North Tawton

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North Tawton
North Tawton is located in Devon
North Tawton
North Tawton
Location within Devon
Population 2,026 [1]
OS grid reference SX664017
Shire county
Country England
Sovereign state United Kingdom
Postcode district EX20
Dialling code 01837
Police Devon and Cornwall
Fire Devon and Somerset
Ambulance South Western
EU Parliament South West England
UK Parliament
List of places
50°48′N 3°54′W / 50.8°N 3.9°W / 50.8; -3.9Coordinates: 50°48′N 3°54′W / 50.8°N 3.9°W / 50.8; -3.9

North Tawton is a small town in Devon, England, situated on the river Taw. It is administered by West Devon Council. The population of the electoral ward at the census 2011 was 2,026.[2]


Romans crossed the River Taw at what is now Newland Mill, a little outside the present town, and established a succession of military camps there over the years. The Roman fort is believed to have had the name Nemetostatio, meaning "The road-station of the sacred groves", and may have been located on the site of an ancient druidic sanctuary. It covered an area of roughly 600 ft (185m) east-west by 390 ft (120m), and was located adjoining the Roman road between Isca Dumnoniorum (Exeter) and Okehampton. In addition, the site of a temporary marching camp has been identified half a mile to the north.[3]

North Tawton station in 1970.

By the time of the Domesday survey (1086), there were six farm / manor holdings in what is now North Tawton Parish, including that of Tawton which was the forerunner of the town we know today.

St Peter's Church is first recorded in 1257. Only the tower of the present building dates from that time, with the rest being mostly 14th and 15th century. The tower is on the west and is topped by an oak-shingled spire. There are two aisles with granite arcades and a number of old benchends.[4]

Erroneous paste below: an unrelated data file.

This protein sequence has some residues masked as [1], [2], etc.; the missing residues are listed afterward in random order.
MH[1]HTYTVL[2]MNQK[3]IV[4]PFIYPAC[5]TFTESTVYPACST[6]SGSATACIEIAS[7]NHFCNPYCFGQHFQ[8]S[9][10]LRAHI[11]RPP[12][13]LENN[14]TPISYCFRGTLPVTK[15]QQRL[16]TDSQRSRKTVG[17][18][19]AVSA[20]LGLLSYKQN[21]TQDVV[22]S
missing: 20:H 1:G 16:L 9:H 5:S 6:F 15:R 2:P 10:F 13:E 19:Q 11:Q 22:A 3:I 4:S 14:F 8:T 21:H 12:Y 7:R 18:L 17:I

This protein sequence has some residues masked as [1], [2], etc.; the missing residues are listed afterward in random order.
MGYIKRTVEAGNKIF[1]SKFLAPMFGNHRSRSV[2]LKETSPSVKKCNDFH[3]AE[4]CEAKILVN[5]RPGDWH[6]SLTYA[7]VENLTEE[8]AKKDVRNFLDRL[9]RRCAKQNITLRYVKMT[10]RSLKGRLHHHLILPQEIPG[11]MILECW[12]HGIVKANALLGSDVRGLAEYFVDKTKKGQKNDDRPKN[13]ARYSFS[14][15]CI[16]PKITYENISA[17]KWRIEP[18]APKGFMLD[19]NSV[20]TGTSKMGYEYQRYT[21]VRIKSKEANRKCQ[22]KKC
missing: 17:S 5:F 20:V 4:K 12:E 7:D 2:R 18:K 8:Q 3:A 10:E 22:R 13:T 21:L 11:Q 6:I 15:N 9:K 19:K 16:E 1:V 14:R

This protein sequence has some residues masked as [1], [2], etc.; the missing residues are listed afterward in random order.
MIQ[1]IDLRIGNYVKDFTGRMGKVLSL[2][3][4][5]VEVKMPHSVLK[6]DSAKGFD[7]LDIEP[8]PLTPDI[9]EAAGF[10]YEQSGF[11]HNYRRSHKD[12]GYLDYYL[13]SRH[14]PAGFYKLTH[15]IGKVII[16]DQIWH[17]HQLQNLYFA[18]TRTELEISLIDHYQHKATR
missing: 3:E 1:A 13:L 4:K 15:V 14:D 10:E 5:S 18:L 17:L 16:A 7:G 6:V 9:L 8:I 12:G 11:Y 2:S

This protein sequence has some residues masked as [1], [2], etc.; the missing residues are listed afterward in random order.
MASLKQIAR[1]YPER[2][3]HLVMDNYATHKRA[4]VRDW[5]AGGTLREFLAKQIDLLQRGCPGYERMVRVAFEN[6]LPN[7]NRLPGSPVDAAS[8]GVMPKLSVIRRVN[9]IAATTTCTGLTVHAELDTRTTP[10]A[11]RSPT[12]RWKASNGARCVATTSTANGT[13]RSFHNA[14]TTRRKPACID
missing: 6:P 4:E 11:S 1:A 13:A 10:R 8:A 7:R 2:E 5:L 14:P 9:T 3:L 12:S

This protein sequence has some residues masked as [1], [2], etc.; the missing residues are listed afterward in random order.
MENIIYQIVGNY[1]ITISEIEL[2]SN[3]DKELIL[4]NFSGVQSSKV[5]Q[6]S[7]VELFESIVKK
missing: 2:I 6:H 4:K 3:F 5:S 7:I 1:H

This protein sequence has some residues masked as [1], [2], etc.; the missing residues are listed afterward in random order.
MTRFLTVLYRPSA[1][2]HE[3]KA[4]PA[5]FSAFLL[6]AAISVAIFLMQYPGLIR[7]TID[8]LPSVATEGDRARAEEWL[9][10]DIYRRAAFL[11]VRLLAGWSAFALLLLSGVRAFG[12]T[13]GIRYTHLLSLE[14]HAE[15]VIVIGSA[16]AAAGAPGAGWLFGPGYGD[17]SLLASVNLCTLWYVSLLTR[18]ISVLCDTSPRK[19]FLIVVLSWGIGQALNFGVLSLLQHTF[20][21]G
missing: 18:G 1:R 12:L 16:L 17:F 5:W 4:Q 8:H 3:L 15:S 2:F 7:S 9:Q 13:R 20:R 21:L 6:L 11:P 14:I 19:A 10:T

North Tawton station in 1969

North Tawton was already a market town by the end of the 12th century. Agriculture and the woollen industry provided the chief sources of employment for many centuries, but the former has much declined as a source of employment and the latter has gone altogether, the last town woollen mill closing in 1930.

The railway came to North Tawton in 1865. North Tawton railway station (now closed) lies a mile or two outside the town on the line from Exeter to Okehampton which continued on to Plymouth and Cornwall. It closed to through passenger traffic in 1968, although a shuttle service between Okehampton and Exeter continued until 1972.

Bathe Pool, a grassy hollow near North Tawton, is said to fill with water at times of national crisis.[5]

Other notable buildings

The former panier open air market (1849) later became a cinema. Broad Hall is a house dated 1680 but it incorporates the remains of a house of the 15th century. Burton Hall is a mid-Victorian villa which was brought from Norway. Cottles Barton is an Elizabethan manor house one mile south of the town.[6] Newland Mill on the outside of the village used to be a former mill house; it was built circa 1814, contemporary with the mill, with mid-C19 additions. It was refurbished into living accommodations with the original watermill and wheelhouse incorporated.


Map of North Tawton from 1946

The town has become something of a centre for light industry. There are three significant employers in the town: the haulier Gregory Distribution, which grew from a local concern founded in the 1920s and now employs 300 locally, the Taw Valley Creamery—a cheese factory originally built by Express Dairies in 1974, employing over 100, and the pet products wholesaler Vital Pet Products, also employing over 100 people.

The population currently stands at around 2,026.[1] This is small for a "town", but as a former market town North Tawton has retained this title, and is designated a Post Town by the Royal Mail.

There are a number of bus services:

  • 5B – Barnstaple to Exeter
  • 5A – Okehampton / Hatherleigh to Exeter
  • 318 – Okehampton